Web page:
Question-and-Answer Resource for the Building Energy Modeling Community
Get started with the Help page
Ask Your Question

How to Model Range Hood with Make-up Air

asked 2023-05-23 08:46:56 -0500

Keigo's avatar

updated 2023-05-23 13:50:59 -0500

I want to model a range hood with make-up air as shown below.

  • The make-up air supply duct has a preheat coil. The make-up air is preheated to the indoor temperature in winter. The preheating energy varies as the outdoor air temperature varies, so the annual simulation is required. In summer, the make-up air is directly supplied without cooling.
  • The make-up air is immidiately exhausted from the range hood and not diffused into the room. Therefore, the meka-up air is Not considered a load handled by FCU. That's the point.

image description

How can I ignore the fresh air load into the room but consider the preheating energy?

Current workaround:

  1. Add a dummy zone outside the project building and model an AirLoop with preheat coil, make-up fan and exhaust fan. The kitchen has only FCU. The floor area of the dummy zone can be excluded from the total floor area in the summary report (html file), but I think the wall and roof area of the dummy zone cannot be excluded in the summary report.

  2. Pick up one unconditioned zone such as lift shaft or pipe/duct riser space in the project building, and model an AirLoop with preheat coil, make-up fan and exhaust fan. The kitchen has only FCU. Better to change the boundary condition of the unconditioned zone surfaces to Adiabatic.

image description

Is there a better solution?

edit retag flag offensive close merge delete

1 Answer

Sort by ยป oldest newest most voted

answered 2023-05-23 20:55:02 -0500

Greg Estep's avatar

Hey Keigo, I usually create a "kitchen exhaust fan" zone, with virtual partitions, inside the kitchen zone. I include all of the kitchen equipment that is to be located under the hood in this zone and would apply the appropriate "fraction lost" for this equipment. For this application, I think the default 0.7 is ok (maybe more). I also include a zone level exhaust fan with setting to match the anticipated operation. Then I apply a MAU unit for this zone and give the supply air the same schedule as the zone exhaust fan.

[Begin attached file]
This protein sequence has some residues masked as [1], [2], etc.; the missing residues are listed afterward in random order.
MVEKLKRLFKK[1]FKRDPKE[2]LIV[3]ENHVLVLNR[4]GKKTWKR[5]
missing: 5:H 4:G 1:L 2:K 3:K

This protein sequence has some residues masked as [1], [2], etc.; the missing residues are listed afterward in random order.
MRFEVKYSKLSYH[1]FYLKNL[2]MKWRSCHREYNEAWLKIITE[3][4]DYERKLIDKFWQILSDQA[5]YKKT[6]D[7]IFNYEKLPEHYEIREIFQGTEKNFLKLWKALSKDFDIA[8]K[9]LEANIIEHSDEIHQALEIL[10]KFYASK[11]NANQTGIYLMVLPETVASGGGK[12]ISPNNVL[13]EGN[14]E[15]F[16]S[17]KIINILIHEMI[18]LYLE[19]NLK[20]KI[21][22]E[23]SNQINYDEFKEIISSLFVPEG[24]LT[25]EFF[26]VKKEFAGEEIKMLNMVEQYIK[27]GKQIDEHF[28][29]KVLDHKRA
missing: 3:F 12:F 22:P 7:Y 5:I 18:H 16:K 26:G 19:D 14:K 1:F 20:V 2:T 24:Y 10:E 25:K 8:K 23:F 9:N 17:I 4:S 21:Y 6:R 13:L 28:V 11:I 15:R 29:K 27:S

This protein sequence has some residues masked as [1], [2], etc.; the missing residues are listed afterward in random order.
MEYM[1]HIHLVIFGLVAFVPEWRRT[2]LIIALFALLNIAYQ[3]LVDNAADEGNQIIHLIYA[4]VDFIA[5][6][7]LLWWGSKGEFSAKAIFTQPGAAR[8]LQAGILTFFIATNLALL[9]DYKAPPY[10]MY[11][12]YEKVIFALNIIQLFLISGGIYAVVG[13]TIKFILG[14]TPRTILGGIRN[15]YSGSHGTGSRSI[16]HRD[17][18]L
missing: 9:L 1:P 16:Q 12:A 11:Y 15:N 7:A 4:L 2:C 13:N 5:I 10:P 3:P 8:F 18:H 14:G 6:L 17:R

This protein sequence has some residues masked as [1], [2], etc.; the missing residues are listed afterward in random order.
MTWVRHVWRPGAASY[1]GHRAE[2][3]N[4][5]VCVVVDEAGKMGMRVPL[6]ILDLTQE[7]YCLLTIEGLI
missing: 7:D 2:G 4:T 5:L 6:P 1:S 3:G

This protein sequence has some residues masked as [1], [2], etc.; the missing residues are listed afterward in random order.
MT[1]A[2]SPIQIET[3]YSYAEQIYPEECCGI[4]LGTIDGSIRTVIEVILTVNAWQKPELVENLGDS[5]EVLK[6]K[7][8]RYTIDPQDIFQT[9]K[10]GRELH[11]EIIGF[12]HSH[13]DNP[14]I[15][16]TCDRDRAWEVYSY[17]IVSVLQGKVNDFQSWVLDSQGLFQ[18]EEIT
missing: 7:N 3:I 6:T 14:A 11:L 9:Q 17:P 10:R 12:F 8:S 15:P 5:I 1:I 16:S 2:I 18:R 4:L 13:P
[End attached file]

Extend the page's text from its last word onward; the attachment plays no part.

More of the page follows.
The rest of the kitchen will still have loads and have air conditioning. I simply let the virtual partitions leak extra heat into the kitchen zone and let that unit pick up the load.

edit flag offensive delete link more


Thank you for your answer. A nice idea.

  1. About the "fraction lost", for example, if the kitchen equipment under the hood has 10kW, does it mean you simply input the equipment load of 3kW in the virtual partitions and input 7kW to the rest of the kitchen?
  2. The kitchen exhaust fan zone is regarded unconditioned, and the zone does not have thermostat, right?
Keigo's avatar Keigo  ( 2023-05-23 21:19:19 -0500 )edit

Hi Keigo, 1. If the kitchen equipment under the hood is 10kW, then I enter 10kW (with a schedule) for the kitchen exhaust fan zone and enter the fraction lost to be 0.7. This means 7kW will "leave the zone out the exhaust" and 3kW will add heat to the zone. 2. yes. I use design builder, so I usually just set the thermostat really high. I supposed I could just check the zone as unconditioned.

Greg Estep's avatar Greg Estep  ( 2023-05-24 10:35:16 -0500 )edit

Oh I see. Fraction Lost in ElectricEquipment, GasEquipment, HotWaterEquipment, SteamEquipment or OherEquipment.

Keigo's avatar Keigo  ( 2023-05-24 11:18:09 -0500 )edit

Your Answer

Please start posting anonymously - your entry will be published after you log in or create a new account.

Add Answer

Training Workshops


Question Tools



Asked: 2023-05-23 08:46:56 -0500

Seen: 100 times

Last updated: May 23 '23